Growth

Defeating Self-Doubt: Awakening the Warrior Within

This post isn’t for everyone. But if you battle low self-esteem, confidence or worth as a consequence of your ADHD – then this post is absolutely FOR YOU!

 

In her book Courage: Overcoming Fear & Igniting Self-Confidence, the author Debbie Ford instructs readers depleted in self-esteem to become warriors against the self-defeating forces within. At a glance her instruction may seem exaggerated or over-zealous, but as someone who has battled low self-esteem and helped countless others do the same, her advice is measured in just the right dose.

You will never win a battle against low self-esteem without going to war. And trust me when I say this, it is a war. Your opponent has been growing in strength in the hidden realms of your psyche since you were a small child. It has found ways to twist events in your life and suck them in as energy to feed itself. It continually finds ways to exploit your human flaws, and negate your strengths and achievements, rendering you an insignificant adversary. It is a cunning, formidable foe who deceives you into believing that its agenda is the only option available to you.

Most of all, it is sly. It lays dormant most of the time, whispering in your ear but not speaking so loudly as to bring attention to itself. It is noticeable when you look for it, like the beating of your heart, but does not make itself obvious. By this, it ensures its existence, like a parasite that drains energy from its host while inconspicuously ensuring the host does not notice its interference. But, but, but …. If you do notice it and decide to take action, this beast launches a surprise attack on you, assailing you with all its reserves. With every effort you make to strengthen your armour or to step up your tactics, it responds by upping the ante. At this point you feel helpless, defeated, resigned to the fact that it will always win. And so you give up the fight and remain a prisoner of war to self-loathing.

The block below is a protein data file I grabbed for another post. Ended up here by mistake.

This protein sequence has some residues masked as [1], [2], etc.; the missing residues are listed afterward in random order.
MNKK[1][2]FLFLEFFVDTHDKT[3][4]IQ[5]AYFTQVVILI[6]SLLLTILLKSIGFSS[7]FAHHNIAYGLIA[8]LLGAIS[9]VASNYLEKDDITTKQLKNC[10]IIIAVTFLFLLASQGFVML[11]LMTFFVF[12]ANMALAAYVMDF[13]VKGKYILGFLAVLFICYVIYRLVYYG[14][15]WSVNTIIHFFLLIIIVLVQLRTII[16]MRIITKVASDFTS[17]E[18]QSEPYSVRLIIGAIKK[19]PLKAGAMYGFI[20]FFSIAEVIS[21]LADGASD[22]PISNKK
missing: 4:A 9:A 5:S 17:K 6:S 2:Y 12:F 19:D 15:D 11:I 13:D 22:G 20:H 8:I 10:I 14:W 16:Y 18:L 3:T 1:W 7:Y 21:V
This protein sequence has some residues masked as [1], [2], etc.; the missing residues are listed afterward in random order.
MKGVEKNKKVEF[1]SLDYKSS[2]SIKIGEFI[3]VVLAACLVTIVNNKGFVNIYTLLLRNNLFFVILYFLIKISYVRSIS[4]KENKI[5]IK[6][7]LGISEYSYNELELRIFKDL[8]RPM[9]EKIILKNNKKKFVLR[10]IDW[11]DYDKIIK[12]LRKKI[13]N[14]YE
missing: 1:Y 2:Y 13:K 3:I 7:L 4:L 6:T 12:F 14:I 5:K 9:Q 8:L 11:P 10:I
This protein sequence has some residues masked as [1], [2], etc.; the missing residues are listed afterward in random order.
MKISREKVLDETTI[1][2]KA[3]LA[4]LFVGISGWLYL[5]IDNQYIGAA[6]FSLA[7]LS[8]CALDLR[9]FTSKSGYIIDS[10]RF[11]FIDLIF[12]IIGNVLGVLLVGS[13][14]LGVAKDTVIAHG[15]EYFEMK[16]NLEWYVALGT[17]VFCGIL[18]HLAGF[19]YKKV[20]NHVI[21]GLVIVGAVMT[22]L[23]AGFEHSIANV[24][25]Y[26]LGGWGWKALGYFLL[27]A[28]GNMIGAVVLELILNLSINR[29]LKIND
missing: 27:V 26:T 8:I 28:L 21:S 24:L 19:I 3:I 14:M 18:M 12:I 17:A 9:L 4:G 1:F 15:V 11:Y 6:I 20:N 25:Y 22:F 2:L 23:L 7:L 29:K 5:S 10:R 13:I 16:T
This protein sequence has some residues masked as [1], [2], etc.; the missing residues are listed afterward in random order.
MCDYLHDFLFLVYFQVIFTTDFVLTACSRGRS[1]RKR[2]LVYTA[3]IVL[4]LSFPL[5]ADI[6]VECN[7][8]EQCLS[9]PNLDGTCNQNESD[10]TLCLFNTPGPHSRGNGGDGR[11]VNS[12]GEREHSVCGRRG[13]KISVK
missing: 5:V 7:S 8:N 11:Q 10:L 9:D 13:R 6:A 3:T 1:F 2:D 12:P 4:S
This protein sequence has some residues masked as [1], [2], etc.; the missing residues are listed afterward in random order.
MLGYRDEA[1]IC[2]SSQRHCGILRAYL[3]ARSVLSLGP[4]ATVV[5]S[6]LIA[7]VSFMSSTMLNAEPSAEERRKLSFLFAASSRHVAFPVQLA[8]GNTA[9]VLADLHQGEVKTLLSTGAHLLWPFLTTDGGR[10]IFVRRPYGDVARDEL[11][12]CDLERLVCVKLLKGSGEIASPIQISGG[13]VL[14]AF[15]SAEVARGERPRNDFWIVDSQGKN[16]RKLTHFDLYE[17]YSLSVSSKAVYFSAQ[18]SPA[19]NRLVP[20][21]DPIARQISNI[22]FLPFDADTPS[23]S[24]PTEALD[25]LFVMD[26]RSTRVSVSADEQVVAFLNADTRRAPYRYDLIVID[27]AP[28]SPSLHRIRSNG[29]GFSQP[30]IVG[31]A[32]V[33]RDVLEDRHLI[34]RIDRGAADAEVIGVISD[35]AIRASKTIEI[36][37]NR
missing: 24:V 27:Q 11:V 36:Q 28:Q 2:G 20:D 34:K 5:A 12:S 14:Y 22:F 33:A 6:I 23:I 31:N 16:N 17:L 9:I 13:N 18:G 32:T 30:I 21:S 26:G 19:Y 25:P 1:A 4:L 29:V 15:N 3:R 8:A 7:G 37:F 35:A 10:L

Like the parasite, self-reproach needs you to survive. You feed it unwittingly, and it grows in strength and control over you. But if you starve it, it dies.

And the worst part is, it’s all a delusion.

You’ve had the power all along. Like running away from a monster in a bad dream, all you need to do is wake up. Wake up to the beauties and talents and strengths you possess, the ones the monster told you were inconsequential or meaningless. Wake up to the power of who you are, and always were, when that monster was spinning fiction to serve its own gain. Wake up to your potential and who you can be, now that the monster is dead. It was the one who told you to feel bad about yourself. That feeling made you make certain choices in your life, then it turned those choices against you, using them as more evidence as to why you should feel bad about yourself.

Who are you now, without that delusion?

After all, the only thing that is stopping you from being as brilliant as you really are is that monster.

When you fight this devious self-esteem, you must imagine yourself as a warrior, like William Wallace in Braveheart. You will not give up your freedom. You will not give up the fight.